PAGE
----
For the Third Sunday, the Gospel reading teaches us about God’s patience (the parable of the fig tree).

On the Fourth Sunday, we learn that God always loves us as children, though so often we may not live or see ourselves as such.  Remember the younger son wants to be a slave, while the older son sees himself as a slave?  The father, on the contrary, always sees and treats each of them as “my son.”

And for this Fifth Sunday, we witness Jesus reaches out to a sinner with dignity.  

There is a great contrast in the ways the woman is treated.  

The scribes and the Pharisees use her as a trap “to test [Jesus] so that they can have some charge to bring against him.”    

She “was caught in the very act of committing adultery.”  From there, she probably was dragged out, and “made [to] stand in the middle.”

They never speak to her.

With Jesus, she is a person.  “He speaks to her as a woman.  He addresses her as ‘you.’” [1] In fact, this is the first time in the story that anybody speaks to her. [2]

With that, she recognizes Jesus as “Lord” (kyrie) [3] (though it is translated here simply as “sir”).

Once the relationship is established, a path to new life is opened for her.  “Neither do I condemn you.  Go, and from now on do not sin anymore.”

Not only is her physical life not taken away, she is now offered “[a new] life in a right relationship with God.” [4]   Moreover, she has the freedom to choose it.  

She, a sinner, has been given the life and dignity of the children of God.

[1] Francis J. Moloney, The Gospel of the Lord, Reflections on the Gospel Readings Year C. Collegeville, MN. Liturgical Press, 1991; p. 81.

[2], [3] and [4]  Francis J. Moloney, SDB., The Gospel of John.  Sacra Pagina Series, Collegeville, MN. Liturgical Press, 1998; p. 261 – 262.

5th Sunday of Lent - C (March 17, 2013)


Image source: Woman Caught in Adultery, Sebastiano Conca, 1741

March 8, 2013

4th Sunday of Lent

Luke 15: 1-3, 11-32

Treat me as …

Upon his return, the younger son prepares a three-part speech. 
1. “Father, I have sinned against heaven and against you. 
2. I no longer deserve to be called your son; 
3. treat me as you would treat one of your hired workers.”

But the Father does not even give him the time to finish all three parts

The son acknowledges that he has sinned, and “no longer deserve to be called your son.” He still addresses the “father,” but he knows enough to ask that he be treated as “one of the hired workers.”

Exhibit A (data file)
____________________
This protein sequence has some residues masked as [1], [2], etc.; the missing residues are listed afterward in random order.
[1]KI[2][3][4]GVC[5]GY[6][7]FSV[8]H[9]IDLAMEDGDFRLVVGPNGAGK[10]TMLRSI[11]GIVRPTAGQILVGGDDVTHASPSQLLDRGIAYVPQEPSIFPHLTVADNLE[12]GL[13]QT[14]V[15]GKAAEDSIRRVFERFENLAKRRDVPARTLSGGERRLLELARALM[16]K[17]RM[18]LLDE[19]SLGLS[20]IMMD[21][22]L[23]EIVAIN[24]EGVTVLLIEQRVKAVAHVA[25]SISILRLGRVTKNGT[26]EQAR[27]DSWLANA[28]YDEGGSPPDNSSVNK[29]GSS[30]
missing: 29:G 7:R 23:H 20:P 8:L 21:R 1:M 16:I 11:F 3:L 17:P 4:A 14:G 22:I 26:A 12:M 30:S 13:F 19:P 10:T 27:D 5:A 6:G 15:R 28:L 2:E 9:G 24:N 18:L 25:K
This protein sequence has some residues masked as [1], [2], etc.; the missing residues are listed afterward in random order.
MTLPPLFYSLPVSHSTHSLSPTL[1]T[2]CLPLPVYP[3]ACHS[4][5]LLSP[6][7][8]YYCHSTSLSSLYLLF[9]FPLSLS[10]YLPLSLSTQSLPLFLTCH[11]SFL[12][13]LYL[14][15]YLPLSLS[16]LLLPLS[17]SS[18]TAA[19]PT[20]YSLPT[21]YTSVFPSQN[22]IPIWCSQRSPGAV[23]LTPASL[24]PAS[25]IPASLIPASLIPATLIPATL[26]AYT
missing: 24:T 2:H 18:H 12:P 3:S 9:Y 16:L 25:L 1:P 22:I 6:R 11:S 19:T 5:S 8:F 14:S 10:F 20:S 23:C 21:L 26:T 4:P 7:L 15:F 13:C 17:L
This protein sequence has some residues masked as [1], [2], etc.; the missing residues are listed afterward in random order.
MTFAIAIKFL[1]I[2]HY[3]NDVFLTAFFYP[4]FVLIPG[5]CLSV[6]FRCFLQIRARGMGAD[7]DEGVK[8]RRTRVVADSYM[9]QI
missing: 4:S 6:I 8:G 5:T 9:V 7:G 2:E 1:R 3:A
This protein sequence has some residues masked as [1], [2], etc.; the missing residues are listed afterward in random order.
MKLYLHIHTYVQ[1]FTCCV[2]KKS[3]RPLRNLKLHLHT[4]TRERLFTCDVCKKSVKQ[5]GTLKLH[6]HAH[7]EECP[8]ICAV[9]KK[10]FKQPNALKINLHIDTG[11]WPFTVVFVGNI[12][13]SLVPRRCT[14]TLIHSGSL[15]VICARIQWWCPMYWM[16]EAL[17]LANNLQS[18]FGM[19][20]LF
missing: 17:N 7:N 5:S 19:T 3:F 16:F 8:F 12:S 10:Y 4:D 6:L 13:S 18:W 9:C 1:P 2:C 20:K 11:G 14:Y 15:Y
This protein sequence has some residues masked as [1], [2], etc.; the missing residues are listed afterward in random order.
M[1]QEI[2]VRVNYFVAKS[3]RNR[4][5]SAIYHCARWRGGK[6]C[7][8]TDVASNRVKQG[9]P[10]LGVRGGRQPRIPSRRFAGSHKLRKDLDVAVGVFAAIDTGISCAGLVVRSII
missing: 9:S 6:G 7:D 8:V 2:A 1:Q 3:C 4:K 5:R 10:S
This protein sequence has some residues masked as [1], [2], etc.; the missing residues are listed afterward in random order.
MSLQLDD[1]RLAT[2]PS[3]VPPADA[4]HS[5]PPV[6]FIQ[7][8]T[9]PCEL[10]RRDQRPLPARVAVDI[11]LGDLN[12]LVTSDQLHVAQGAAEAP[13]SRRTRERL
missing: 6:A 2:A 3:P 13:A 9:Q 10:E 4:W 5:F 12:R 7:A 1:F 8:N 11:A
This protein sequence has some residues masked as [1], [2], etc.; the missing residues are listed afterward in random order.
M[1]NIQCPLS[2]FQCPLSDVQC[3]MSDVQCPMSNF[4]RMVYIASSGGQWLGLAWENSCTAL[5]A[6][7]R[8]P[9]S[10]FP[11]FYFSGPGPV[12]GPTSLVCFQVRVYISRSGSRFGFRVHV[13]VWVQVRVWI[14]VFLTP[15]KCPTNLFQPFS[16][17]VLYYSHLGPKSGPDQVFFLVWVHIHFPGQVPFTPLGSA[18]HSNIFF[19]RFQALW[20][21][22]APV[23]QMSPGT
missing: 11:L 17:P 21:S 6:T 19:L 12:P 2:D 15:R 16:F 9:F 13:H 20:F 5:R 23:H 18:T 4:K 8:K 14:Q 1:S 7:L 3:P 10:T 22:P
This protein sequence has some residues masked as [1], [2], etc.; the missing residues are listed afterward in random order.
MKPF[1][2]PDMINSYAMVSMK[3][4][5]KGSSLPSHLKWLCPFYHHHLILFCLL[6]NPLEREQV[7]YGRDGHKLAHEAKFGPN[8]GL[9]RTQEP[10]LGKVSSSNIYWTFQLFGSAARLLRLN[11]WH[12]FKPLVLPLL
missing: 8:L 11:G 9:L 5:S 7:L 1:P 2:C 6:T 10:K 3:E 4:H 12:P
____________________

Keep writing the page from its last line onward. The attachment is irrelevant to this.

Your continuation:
But the father does not even let him get there. The son’s actual words end in the place that the father always keeps him, a “son.”

Similarly, the older son considers himself a slave when he angrily describes his life with the father in these words, “All these years I served you.” In fact, a closer translation would read, “All these years I have slaved for you.” [1] Moreover, he does not even address the man “Father” as his brother did. [2]

Yet, in his very first words to the angry older son, the father calls him, “My son.” 

Do I see myself as God always sees and treats me, “my child”?

[1] New Jerusalem Bible translation
[2] Brown, Raymond E.; Fitzmyer, Joseph A.; Murphy, Roland E., ed. The Jerome Biblical Commentary. Englewood Cliffs, N.J.: Prentice-Hall, 1968; p. 148.

4th Sunday of Lent - C (March 10, 2013)


Image source: Murillo, Bartolome Esteban,  Return of the Prodigal Son, 1667

March 2, 2013

3rd Sunday of Lent - C


Why Not Me?

Why me?  Why did this happen to me?  What did I do?

Those are the questions we often ask when things go wrong.

However, the question we should ask is rather, "why not me?"

In responding to the people's question for an explanation of tragedies, Jesus challenges them to realize that they are by no means less sinful than those who have suffered the tragedies.

And in doing that, as well as with the parable of the fig tree, Jesus draws our attention to God's patience and mercy.  And he challenges us to make good use of the opportunities we have to change.

Let's ask ourselves that question today, "Why not me?" and make an effort to respond to God's mercy and patience.